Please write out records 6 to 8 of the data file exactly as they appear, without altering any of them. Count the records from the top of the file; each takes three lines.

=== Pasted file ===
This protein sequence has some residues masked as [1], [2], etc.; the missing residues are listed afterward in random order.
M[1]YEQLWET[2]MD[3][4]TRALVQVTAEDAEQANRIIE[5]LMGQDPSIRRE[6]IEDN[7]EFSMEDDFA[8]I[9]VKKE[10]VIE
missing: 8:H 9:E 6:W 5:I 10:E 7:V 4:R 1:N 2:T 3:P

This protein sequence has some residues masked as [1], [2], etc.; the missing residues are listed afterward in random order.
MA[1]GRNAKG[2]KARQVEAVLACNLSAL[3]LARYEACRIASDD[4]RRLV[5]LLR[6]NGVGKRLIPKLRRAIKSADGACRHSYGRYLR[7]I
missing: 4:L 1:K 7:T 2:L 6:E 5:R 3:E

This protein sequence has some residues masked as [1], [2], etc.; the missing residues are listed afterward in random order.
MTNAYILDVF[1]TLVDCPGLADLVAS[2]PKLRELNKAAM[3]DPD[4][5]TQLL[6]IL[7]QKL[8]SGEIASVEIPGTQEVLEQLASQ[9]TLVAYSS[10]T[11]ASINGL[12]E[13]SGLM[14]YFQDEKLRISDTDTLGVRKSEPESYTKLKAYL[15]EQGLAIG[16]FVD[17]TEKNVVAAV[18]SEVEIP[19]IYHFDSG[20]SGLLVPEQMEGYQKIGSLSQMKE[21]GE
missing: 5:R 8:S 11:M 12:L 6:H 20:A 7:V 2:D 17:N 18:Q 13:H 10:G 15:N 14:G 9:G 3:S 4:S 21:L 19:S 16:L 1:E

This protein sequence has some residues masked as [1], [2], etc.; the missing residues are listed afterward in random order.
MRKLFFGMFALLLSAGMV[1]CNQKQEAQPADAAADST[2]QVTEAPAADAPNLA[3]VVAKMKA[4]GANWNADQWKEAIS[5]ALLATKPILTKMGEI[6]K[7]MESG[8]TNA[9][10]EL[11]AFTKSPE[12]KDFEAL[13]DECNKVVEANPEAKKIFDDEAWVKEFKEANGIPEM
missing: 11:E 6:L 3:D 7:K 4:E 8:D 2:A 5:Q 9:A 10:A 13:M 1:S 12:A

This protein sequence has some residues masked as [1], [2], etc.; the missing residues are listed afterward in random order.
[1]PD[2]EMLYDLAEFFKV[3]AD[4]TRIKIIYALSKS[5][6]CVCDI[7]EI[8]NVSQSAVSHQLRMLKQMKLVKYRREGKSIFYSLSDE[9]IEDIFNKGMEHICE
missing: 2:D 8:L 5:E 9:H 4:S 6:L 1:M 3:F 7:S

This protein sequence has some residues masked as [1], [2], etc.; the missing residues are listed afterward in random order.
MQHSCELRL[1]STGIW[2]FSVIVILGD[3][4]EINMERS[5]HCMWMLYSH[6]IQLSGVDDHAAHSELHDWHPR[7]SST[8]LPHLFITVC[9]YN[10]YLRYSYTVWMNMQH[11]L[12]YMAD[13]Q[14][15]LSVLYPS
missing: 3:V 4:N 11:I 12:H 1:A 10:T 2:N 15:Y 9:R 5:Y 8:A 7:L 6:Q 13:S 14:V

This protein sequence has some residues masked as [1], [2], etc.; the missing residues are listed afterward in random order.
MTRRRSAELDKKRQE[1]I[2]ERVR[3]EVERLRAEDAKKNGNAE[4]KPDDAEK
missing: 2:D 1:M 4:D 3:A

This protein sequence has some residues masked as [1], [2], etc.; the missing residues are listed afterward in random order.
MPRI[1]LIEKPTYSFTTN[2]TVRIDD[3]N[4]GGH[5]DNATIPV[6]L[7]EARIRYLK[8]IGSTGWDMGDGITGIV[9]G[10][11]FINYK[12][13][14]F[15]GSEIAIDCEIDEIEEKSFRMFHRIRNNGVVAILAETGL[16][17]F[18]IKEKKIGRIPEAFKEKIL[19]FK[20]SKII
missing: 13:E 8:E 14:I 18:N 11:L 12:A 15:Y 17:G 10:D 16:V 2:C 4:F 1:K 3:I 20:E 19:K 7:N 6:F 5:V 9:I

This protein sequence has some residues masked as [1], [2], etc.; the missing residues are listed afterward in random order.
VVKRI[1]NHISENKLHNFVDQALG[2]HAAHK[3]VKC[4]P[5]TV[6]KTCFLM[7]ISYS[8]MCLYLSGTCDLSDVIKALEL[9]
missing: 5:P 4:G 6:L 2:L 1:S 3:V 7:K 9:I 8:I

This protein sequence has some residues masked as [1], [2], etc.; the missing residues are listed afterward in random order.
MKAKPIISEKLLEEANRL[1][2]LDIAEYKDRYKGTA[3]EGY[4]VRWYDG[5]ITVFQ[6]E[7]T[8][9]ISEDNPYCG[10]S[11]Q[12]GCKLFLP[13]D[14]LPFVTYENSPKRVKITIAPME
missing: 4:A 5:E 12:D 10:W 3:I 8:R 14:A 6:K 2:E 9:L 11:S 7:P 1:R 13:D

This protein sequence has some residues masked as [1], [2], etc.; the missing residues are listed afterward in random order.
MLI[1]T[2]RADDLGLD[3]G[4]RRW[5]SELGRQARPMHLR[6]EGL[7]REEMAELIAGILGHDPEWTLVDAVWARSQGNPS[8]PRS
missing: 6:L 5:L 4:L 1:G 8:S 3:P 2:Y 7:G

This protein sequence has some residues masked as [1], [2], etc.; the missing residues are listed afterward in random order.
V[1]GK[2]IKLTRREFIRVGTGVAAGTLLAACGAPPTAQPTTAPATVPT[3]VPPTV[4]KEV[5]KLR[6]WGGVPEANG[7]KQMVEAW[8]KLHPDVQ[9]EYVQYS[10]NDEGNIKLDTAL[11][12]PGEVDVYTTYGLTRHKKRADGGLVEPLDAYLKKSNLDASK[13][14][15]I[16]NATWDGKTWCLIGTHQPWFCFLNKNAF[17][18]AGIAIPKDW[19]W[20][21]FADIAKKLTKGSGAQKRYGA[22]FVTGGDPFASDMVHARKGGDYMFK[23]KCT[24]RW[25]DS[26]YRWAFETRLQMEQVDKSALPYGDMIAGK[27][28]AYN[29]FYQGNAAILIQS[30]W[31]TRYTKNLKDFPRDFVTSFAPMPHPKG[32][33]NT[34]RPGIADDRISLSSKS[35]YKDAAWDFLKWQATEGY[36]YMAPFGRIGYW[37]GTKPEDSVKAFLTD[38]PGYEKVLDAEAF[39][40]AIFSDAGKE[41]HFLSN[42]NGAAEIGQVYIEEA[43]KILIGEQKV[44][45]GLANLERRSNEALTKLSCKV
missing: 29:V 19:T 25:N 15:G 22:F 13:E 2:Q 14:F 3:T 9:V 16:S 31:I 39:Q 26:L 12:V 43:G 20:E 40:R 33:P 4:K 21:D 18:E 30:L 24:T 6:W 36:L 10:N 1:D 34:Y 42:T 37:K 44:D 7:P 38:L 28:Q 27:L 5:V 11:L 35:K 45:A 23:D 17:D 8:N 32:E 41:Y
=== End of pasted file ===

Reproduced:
This protein sequence has some residues masked as [1], [2], etc.; the missing residues are listed afterward in random order.
MQHSCELRL[1]STGIW[2]FSVIVILGD[3][4]EINMERS[5]HCMWMLYSH[6]IQLSGVDDHAAHSELHDWHPR[7]SST[8]LPHLFITVC[9]YN[10]YLRYSYTVWMNMQH[11]L[12]YMAD[13]Q[14][15]LSVLYPS
missing: 3:V 4:N 11:I 12:H 1:A 10:T 2:N 15:Y 9:R 5:Y 8:A 7:L 6:Q 13:S 14:V

This protein sequence has some residues masked as [1], [2], etc.; the missing residues are listed afterward in random order.
MTRRRSAELDKKRQE[1]I[2]ERVR[3]EVERLRAEDAKKNGNAE[4]KPDDAEK
missing: 2:D 1:M 4:D 3:A

This protein sequence has some residues masked as [1], [2], etc.; the missing residues are listed afterward in random order.
MPRI[1]LIEKPTYSFTTN[2]TVRIDD[3]N[4]GGH[5]DNATIPV[6]L[7]EARIRYLK[8]IGSTGWDMGDGITGIV[9]G[10][11]FINYK[12][13][14]F[15]GSEIAIDCEIDEIEEKSFRMFHRIRNNGVVAILAETGL[16][17]F[18]IKEKKIGRIPEAFKEKIL[19]FK[20]SKII
missing: 13:E 8:E 14:I 18:N 11:L 12:A 15:Y 17:G 10:D 16:V 2:C 4:F 1:K 3:I 20:E 19:K 7:N 6:F 5:V 9:I